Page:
Entrée halte de Chêne-Bourg
The entrance to the future Chêne-Bourg station - © CEVA

The CEVA (acronym for Cornavin – Eaux-Vives – Annemasse) has been an ongoing topic of discussion and often a bone of contention in the Geneva region since the funding of the project was accepted by 61.2% of the population in a 2009 referendum.

The CEVA saga does not, however, only date back 10 years. As far back as 1881 the first Franco-Swiss convention to build a rail link between Annemasse and Geneva was in fact signed. Since then it has been a rather bumpy road with many hurdles, but after almost 140 years, the vision has become a reality. In a few short months we shall finally see the light at the end of the tunnel and Genevans will not only be able to take a train to Annemasse, they will also enjoy reaching destinations such as Annecy, Evian or Megève, which were not previously accessible by train,

Portes ouvertes
The open doors organized this last July were a huge success for the project - © CEVA - Courtesy: CEVA and O. Zimmermann

The largest cross-border regional rail network in Europe

This massive project costing some CHF 1,610 million includes 30 km of railway lines, 40 trains and 45 stations and will form part of a 230km Léman Express railway network. 16km of railway infrastructure have been constructed between the Cornavin and Annemasse stations: 14km on the Swiss side – mainly underground – 2km on the French side. Five new stations are in the process of being completed: Lancy-Pont-Rouge, Carouge-Bachet, Champel, Eaux-Vives and Chêne-Bourg. Building in a densely populated urban environment was no small feat, especially as it was paramount to take into consideration environmental and risk management issues and to minimize disturbances to residents living close to the construction sites.

Léman Express map
The future Léman Express extensive network is taking shape - Photo courtesy of Léman Express


Many question the necessity of spending so much money and disrupting the landscape in certain areas of the city. The vision is, however, a long-term one seen to be indispensable to address the issue of a growing population and the increase of commuters. The railway will connect over one million inhabitants and some 50,000 passengers are forecast to use the service every day. The project also provides a valid alternative to the use of personal cars, saving transportation time and enabling the development of a green belt in the region. Economic and social relations between Geneva and neighboring France will also be enhanced.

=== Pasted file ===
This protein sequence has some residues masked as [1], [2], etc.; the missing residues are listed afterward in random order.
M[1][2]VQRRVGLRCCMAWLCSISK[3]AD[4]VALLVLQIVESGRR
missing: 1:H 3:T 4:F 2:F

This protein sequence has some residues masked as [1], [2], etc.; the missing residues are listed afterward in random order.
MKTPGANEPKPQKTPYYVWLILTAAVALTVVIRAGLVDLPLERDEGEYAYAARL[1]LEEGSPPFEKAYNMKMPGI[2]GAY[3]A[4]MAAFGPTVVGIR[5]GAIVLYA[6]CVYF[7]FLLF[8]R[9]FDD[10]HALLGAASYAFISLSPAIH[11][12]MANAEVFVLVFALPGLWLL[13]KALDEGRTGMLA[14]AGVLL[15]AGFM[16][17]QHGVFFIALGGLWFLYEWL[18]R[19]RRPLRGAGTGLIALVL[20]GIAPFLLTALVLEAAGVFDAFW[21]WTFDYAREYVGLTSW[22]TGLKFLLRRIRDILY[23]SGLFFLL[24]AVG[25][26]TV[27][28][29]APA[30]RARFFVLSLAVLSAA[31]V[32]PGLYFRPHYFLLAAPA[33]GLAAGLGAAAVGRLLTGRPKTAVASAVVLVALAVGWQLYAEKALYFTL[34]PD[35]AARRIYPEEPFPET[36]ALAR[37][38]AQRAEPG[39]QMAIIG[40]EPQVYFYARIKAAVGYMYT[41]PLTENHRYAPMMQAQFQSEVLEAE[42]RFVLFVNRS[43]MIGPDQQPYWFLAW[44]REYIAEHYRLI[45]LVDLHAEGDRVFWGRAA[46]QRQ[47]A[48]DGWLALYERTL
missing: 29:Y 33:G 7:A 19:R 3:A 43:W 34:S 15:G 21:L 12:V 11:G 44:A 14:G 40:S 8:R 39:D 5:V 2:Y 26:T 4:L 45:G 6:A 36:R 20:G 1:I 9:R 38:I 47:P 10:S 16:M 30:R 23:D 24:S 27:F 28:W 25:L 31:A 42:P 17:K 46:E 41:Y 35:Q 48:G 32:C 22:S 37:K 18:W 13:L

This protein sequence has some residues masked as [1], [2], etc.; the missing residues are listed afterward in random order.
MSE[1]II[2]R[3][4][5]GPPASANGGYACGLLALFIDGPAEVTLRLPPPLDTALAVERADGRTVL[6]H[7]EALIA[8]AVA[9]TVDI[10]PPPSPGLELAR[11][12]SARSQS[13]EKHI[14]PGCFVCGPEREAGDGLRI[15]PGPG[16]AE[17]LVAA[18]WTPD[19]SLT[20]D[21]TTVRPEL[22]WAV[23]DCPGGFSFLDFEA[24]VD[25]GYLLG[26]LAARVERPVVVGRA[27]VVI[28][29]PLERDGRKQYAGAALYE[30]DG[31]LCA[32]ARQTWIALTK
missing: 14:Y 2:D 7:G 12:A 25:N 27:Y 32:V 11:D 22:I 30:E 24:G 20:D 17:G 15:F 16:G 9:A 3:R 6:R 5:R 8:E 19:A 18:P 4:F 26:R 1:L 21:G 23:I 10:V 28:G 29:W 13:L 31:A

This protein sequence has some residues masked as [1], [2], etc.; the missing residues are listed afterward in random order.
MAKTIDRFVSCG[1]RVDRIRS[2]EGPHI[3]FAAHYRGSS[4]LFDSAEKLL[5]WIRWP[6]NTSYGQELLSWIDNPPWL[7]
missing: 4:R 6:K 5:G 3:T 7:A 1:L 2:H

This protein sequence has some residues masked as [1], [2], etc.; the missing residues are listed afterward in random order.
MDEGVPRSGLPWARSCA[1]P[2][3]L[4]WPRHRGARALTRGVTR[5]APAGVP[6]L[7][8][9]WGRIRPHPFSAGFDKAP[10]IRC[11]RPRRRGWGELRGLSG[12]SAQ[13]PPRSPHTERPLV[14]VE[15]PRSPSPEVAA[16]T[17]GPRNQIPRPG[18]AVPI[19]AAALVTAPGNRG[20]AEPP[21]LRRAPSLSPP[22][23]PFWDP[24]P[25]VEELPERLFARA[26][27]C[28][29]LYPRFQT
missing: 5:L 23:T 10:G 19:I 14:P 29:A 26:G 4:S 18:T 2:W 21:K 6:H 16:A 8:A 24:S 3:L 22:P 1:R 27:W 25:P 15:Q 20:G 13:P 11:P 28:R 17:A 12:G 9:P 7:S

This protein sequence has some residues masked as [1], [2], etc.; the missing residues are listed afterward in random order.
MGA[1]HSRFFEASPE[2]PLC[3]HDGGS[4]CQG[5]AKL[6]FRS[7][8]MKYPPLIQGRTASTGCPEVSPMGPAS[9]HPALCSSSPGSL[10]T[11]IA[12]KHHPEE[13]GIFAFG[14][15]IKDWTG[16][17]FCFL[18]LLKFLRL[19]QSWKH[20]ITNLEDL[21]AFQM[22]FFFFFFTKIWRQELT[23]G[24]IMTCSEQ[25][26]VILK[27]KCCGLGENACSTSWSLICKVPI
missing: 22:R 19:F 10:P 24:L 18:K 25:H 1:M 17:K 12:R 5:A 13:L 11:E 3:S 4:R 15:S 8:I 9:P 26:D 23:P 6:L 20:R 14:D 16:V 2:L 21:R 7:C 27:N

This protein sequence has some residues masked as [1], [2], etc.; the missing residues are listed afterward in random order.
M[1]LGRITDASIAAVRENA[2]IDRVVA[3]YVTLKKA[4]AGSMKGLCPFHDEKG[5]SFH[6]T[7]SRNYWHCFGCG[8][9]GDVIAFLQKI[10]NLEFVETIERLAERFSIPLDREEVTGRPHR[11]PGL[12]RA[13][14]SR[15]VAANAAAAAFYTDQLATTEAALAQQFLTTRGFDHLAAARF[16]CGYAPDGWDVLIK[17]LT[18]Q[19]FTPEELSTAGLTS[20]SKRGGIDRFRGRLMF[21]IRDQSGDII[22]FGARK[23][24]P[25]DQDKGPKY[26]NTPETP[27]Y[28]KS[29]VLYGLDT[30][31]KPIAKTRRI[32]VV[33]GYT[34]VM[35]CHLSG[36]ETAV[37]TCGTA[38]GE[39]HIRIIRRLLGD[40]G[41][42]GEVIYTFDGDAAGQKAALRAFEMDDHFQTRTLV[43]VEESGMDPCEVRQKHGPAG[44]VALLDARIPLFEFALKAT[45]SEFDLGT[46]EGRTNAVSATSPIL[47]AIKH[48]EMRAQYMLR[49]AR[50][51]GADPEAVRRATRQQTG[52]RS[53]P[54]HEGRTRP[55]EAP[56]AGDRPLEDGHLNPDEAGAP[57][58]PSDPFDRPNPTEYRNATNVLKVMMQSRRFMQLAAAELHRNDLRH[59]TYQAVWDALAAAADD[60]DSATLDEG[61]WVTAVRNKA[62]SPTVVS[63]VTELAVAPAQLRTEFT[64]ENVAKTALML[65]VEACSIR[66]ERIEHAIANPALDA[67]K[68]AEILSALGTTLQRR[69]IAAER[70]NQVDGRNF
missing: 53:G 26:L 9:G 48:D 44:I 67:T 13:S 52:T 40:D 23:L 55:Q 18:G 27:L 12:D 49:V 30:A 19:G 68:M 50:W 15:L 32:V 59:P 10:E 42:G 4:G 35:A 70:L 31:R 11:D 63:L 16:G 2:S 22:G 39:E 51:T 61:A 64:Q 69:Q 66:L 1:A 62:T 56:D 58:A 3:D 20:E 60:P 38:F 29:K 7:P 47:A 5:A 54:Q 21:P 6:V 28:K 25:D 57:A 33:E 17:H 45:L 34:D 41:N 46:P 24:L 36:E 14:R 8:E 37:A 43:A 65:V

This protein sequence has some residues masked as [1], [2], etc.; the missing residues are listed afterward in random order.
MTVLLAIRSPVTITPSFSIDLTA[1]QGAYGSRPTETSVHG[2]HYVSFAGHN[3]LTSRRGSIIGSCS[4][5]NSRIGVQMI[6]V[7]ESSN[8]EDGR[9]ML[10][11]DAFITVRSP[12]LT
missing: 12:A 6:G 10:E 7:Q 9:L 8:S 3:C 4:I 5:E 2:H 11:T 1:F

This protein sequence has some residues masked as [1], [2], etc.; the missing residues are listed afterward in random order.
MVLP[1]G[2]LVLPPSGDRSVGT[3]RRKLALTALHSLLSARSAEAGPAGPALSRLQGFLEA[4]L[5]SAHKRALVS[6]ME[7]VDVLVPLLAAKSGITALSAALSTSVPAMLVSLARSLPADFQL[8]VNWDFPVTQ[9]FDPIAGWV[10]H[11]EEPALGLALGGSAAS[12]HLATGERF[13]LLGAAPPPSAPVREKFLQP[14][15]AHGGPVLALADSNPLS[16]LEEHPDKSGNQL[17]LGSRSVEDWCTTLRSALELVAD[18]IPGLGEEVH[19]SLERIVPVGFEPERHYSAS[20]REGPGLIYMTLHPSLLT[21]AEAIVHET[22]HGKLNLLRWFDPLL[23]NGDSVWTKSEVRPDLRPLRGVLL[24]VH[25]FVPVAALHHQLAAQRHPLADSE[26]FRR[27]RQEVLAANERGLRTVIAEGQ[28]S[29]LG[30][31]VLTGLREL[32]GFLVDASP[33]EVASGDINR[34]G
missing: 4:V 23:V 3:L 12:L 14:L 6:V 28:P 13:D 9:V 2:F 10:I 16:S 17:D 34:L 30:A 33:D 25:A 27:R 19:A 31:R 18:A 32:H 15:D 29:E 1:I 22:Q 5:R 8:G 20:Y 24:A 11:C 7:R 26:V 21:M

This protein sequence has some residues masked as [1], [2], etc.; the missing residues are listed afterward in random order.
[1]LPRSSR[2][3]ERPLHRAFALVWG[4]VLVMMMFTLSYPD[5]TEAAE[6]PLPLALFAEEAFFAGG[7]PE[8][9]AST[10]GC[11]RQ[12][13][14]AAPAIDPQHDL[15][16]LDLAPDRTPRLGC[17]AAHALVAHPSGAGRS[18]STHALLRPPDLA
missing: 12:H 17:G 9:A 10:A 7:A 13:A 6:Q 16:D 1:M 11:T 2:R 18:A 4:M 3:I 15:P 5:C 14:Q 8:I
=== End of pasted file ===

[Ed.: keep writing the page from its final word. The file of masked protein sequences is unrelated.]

Halte Lancy-Bachet
The Lancy-Bachet station nearing completion - © CEVA - Courtesy: CEVA and O. Zimmermann

But will extending the transport infrastructure lead to any significant advantages for Geneva, as has been the case in other European cities? Visible changes are expected in urban development and there should also be a positive impact on the local economy. We are in fact already seeing  dynamic transformations around two of the future stations – Lancy-Point-Rouge and Eaux-Vives. High rise commercial real estate has been growing at an incredible pace, attracting companies such as KPMG, Migros, Ernst & Young and a number of law firms to Lancy-Pont-Rouge, an area previously considered industrial and cut off from the city centre. As for the already densely populated Eaux-Vives area, the new station has led to the construction of over 300 apartments, extensive office space, shops, sports facilities and the new “Comédie” theatre, which will certainly draw crowds to the area.

It is still early days and only the future will tell, but it looks as though this new rail link may  dramatically change the landscape, injecting a new vibrant breath of fresh air into the Greater Geneva region and harmoniously bringing communities closer together.

Pont sur Arve
The bridge over the river Arve - © CEVA
Halte de Chêne-Bourg
The Chêne-Bourg station - © CEVA - Courtesy: CEVA and O. Zimmermann
Brique de verre
The "glass bricks" seen throughout the stations - © CEVA - Courtesy: CEVA and O. Zimmermann